“Too busy” seems to be a modern malaise. Too busy, an endless motor of the million tasks and self improvements we feel we ought to accomplish every day.
For the moment, I am working a lot. A lot a lot. I get home after work less than eight hours before I have to get up and go again. It means a few choices – more sleep or a drink with friends? a quick run or a lovingly prepared meal? It can be oddly freeing to choose only the people and things that I love most and let go of guilt for the rest.
Eventually after the holidays and the fifty million Christmas logs we have to bake, everything will calm down. Until then I am calling on a bank of favours and having others cook me dinner. The other week I turned up, sleepy, with a bag of oranges, for lunch with a friend. He made me green tea with vanilla and let me yawn as he chopped vegetables and squeezed lemons.
We had an orange-themed meal, shades of sun and baked earth on a grey Paris day. He steamed a sweet-potato and served it halved, a swirl of this year’s green olive oil and a dash of cinnamon on one side, lemon and salt on the other. Then a turmeric, pumpkin and mushroom stew with cardamom rice. It was nourishing, calming food, full of warmth and spice.
Because I couldn’t face any more baked goods, my dessert was an old favourite from my Granny. I sliced a few oranges, with care, into starry rounds and piled them over thick mascarpone. A couple of handfuls of sugar went into a saucepan, left to go brown, the colour of steeped tea. When the caramel smelled as if it might be on the edge of burning, I poured it quickly over the two bowls of oranges and watched it crack hard on the cool fruit. The combination was just right – heavy, juicy winter oranges against thick cream and almost-burnt sugar set into shards. We chipped the caramel off the bowls with our spoons and finished the meal content.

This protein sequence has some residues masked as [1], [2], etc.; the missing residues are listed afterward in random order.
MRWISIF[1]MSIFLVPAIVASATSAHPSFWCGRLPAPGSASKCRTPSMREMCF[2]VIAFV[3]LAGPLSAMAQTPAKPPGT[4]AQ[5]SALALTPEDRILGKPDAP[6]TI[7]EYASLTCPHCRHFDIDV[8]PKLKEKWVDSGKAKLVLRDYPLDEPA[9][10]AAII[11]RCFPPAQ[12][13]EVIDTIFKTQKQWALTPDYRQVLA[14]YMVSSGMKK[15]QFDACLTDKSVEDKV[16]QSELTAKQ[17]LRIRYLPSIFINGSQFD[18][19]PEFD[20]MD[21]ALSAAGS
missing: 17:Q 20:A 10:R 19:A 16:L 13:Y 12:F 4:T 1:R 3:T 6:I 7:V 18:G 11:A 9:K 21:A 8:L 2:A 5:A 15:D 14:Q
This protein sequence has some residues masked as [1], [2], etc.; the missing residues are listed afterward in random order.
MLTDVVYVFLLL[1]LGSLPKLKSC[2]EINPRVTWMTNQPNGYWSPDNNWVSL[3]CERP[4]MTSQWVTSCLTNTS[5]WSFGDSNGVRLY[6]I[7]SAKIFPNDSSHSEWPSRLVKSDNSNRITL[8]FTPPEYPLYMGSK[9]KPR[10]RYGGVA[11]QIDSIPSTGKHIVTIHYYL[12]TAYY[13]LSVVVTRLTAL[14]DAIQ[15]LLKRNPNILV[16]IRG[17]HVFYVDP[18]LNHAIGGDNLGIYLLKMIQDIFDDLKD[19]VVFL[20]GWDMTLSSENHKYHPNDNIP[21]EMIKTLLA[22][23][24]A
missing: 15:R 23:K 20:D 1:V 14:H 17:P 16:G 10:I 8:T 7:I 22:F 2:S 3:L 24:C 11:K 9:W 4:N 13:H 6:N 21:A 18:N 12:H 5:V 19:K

When I get to feeling too busy, I take a breath and remember that lunch, those kind of lunches, and remind myself of the snippet of poem on my bedroom wall:
I do not mind living like this. I cannot bear living like this. Oh, everything's true at different times in the capacious day, just as I don't forget and always forget half the people in the world are dispossessed. -Stephen Dunn
I am lucky to be busy with work, to pay my rent. I can choose to be calm or stressed. And the capacious day includes time for work and oranges and friends.
Granny’s oranges with caramel
serves two tired people
100g caster sugar
Choose large, juicy oranges. They should feel heavy in your hands, like a good grapefruit does, and not polystyrene-light. Slice off the top and bottom and cut off the peel on the sides, careful to follow the round shape to take off all the white pith and not the fruit. Slice cross-ways to get those bicycle-spokes patterns.
Scoop mascarpone into two bowls and pile with orange slices. Throw the sugar into a small, heavy-bottomed saucepan (this is important, for it will let the sugar melt evenly and not just burn on one side) and heat on high. Watch it carefully as it melt into a clear syrup, then starts to bubble and go brown. Do not stir, but you can swirl the pan gently if one side is cooking faster than the other. Have your oranges ready. When it really smells like caramel – like creme brulee – tilt the pan and note the colour of the syrup at the thinnest part. It should be brown as mahogany. (I like my caramel to taste a little burnt.) Tip directly, and quickly onto the oranges. Done.
It should take less time and effort to make the caramel than it did to read that paragraph. If it were to go wrong, just soak the pan in water and try again.
(Nothing to be afraid of, Rachel!)